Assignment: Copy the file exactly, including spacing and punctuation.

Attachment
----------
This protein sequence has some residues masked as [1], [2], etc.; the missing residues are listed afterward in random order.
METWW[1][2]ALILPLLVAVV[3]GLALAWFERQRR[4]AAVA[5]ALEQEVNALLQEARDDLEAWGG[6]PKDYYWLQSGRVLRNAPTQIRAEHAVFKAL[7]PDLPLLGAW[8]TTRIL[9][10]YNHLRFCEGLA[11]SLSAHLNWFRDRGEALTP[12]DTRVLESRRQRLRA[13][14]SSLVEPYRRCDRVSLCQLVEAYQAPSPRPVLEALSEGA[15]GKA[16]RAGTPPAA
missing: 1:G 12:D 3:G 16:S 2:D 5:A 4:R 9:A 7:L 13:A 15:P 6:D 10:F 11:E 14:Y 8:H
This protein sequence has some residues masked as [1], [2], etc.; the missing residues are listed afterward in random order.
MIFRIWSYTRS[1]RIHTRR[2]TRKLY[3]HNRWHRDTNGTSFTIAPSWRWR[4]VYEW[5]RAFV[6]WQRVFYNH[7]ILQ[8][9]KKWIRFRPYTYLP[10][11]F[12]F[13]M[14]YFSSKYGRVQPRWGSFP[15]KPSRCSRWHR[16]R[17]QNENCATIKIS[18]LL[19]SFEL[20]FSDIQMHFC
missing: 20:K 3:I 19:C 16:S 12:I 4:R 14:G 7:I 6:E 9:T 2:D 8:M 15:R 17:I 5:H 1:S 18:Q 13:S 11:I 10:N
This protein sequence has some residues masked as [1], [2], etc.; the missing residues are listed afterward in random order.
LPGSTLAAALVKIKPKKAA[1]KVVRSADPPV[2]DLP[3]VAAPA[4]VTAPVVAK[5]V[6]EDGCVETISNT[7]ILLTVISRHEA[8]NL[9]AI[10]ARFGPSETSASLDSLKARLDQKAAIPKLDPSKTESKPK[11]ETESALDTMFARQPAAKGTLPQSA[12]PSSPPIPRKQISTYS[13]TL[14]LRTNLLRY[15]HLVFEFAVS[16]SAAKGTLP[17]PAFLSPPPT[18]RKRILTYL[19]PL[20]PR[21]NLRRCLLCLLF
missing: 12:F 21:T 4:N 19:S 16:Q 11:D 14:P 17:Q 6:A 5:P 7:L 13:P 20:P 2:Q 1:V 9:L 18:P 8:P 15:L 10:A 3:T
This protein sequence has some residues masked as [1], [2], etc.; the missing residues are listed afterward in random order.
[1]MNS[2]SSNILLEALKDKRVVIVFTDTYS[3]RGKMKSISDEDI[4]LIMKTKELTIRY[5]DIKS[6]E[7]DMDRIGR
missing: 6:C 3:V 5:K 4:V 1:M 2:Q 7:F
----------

This protein sequence has some residues masked as [1], [2], etc.; the missing residues are listed afterward in random order.
METWW[1][2]ALILPLLVAVV[3]GLALAWFERQRR[4]AAVA[5]ALEQEVNALLQEARDDLEAWGG[6]PKDYYWLQSGRVLRNAPTQIRAEHAVFKAL[7]PDLPLLGAW[8]TTRIL[9][10]YNHLRFCEGLA[11]SLSAHLNWFRDRGEALTP[12]DTRVLESRRQRLRA[13][14]SSLVEPYRRCDRVSLCQLVEAYQAPSPRPVLEALSEGA[15]GKA[16]RAGTPPAA
missing: 1:G 12:D 3:G 16:S 2:D 5:A 4:R 9:A 7:L 13:A 15:P 6:D 10:F 11:E 14:Y 8:H
This protein sequence has some residues masked as [1], [2], etc.; the missing residues are listed afterward in random order.
MIFRIWSYTRS[1]RIHTRR[2]TRKLY[3]HNRWHRDTNGTSFTIAPSWRWR[4]VYEW[5]RAFV[6]WQRVFYNH[7]ILQ[8][9]KKWIRFRPYTYLP[10][11]F[12]F[13]M[14]YFSSKYGRVQPRWGSFP[15]KPSRCSRWHR[16]R[17]QNENCATIKIS[18]LL[19]SFEL[20]FSDIQMHFC
missing: 20:K 3:I 19:C 16:S 12:I 4:R 14:G 7:I 6:E 9:T 2:D 8:M 15:R 17:I 5:H 1:S 18:Q 13:S 11:I 10:N
This protein sequence has some residues masked as [1], [2], etc.; the missing residues are listed afterward in random order.
LPGSTLAAALVKIKPKKAA[1]KVVRSADPPV[2]DLP[3]VAAPA[4]VTAPVVAK[5]V[6]EDGCVETISNT[7]ILLTVISRHEA[8]NL[9]AI[10]ARFGPSETSASLDSLKARLDQKAAIPKLDPSKTESKPK[11]ETESALDTMFARQPAAKGTLPQSA[12]PSSPPIPRKQISTYS[13]TL[14]LRTNLLRY[15]HLVFEFAVS[16]SAAKGTLP[17]PAFLSPPPT[18]RKRILTYL[19]PL[20]PR[21]NLRRCLLCLLF
missing: 12:F 21:T 4:N 19:S 16:Q 11:D 14:P 17:Q 6:A 5:P 7:L 13:P 20:P 2:Q 1:V 9:L 18:P 8:P 15:L 10:A 3:T
This protein sequence has some residues masked as [1], [2], etc.; the missing residues are listed afterward in random order.
[1]MNS[2]SSNILLEALKDKRVVIVFTDTYS[3]RGKMKSISDEDI[4]LIMKTKELTIRY[5]DIKS[6]E[7]DMDRIGR
missing: 6:C 3:V 5:K 4:V 1:M 2:Q 7:F